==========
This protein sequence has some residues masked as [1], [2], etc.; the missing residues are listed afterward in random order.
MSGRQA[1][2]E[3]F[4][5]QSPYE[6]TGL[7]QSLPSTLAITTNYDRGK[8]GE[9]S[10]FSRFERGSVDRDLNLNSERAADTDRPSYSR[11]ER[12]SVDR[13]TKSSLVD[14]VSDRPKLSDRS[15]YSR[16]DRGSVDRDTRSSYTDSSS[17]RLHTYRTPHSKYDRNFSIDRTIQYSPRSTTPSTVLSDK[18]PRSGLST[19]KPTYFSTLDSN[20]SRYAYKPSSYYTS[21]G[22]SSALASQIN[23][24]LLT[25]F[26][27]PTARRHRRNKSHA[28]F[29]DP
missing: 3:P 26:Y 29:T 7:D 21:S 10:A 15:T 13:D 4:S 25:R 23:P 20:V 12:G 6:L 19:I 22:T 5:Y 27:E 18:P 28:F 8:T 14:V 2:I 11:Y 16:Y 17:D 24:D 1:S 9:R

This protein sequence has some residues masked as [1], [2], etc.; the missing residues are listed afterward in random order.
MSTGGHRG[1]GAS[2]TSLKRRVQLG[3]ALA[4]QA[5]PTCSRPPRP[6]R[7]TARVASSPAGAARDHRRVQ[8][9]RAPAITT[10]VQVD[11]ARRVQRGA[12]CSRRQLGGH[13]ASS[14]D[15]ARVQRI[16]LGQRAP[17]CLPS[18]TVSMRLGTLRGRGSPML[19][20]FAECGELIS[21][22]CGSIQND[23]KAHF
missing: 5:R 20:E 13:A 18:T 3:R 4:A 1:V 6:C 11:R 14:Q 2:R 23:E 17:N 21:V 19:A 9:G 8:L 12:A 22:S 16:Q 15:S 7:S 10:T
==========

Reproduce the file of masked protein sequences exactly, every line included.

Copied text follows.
This protein sequence has some residues masked as [1], [2], etc.; the missing residues are listed afterward in random order.
MSGRQA[1][2]E[3]F[4][5]QSPYE[6]TGL[7]QSLPSTLAITTNYDRGK[8]GE[9]S[10]FSRFERGSVDRDLNLNSERAADTDRPSYSR[11]ER[12]SVDR[13]TKSSLVD[14]VSDRPKLSDRS[15]YSR[16]DRGSVDRDTRSSYTDSSS[17]RLHTYRTPHSKYDRNFSIDRTIQYSPRSTTPSTVLSDK[18]PRSGLST[19]KPTYFSTLDSN[20]SRYAYKPSSYYTS[21]G[22]SSALASQIN[23][24]LLT[25]F[26][27]PTARRHRRNKSHA[28]F[29]DP
missing: 3:P 26:Y 29:T 7:D 21:S 10:A 15:T 13:D 4:S 25:R 23:P 20:V 12:G 6:L 19:I 22:T 5:Y 27:E 18:P 28:F 8:T 14:V 2:I 11:Y 16:Y 17:D 24:D 1:S 9:R

This protein sequence has some residues masked as [1], [2], etc.; the missing residues are listed afterward in random order.
MSTGGHRG[1]GAS[2]TSLKRRVQLG[3]ALA[4]QA[5]PTCSRPPRP[6]R[7]TARVASSPAGAARDHRRVQ[8][9]RAPAITT[10]VQVD[11]ARRVQRGA[12]CSRRQLGGH[13]ASS[14]D[15]ARVQRI[16]LGQRAP[17]CLPS[18]TVSMRLGTLRGRGSPML[19][20]FAECGELIS[21][22]CGSIQND[23]KAHF
missing: 5:R 20:E 13:A 18:T 3:R 4:A 1:V 6:C 11:R 14:Q 2:R 23:E 17:N 21:V 19:A 9:G 8:L 12:A 22:S 16:Q 15:S 7:S 10:T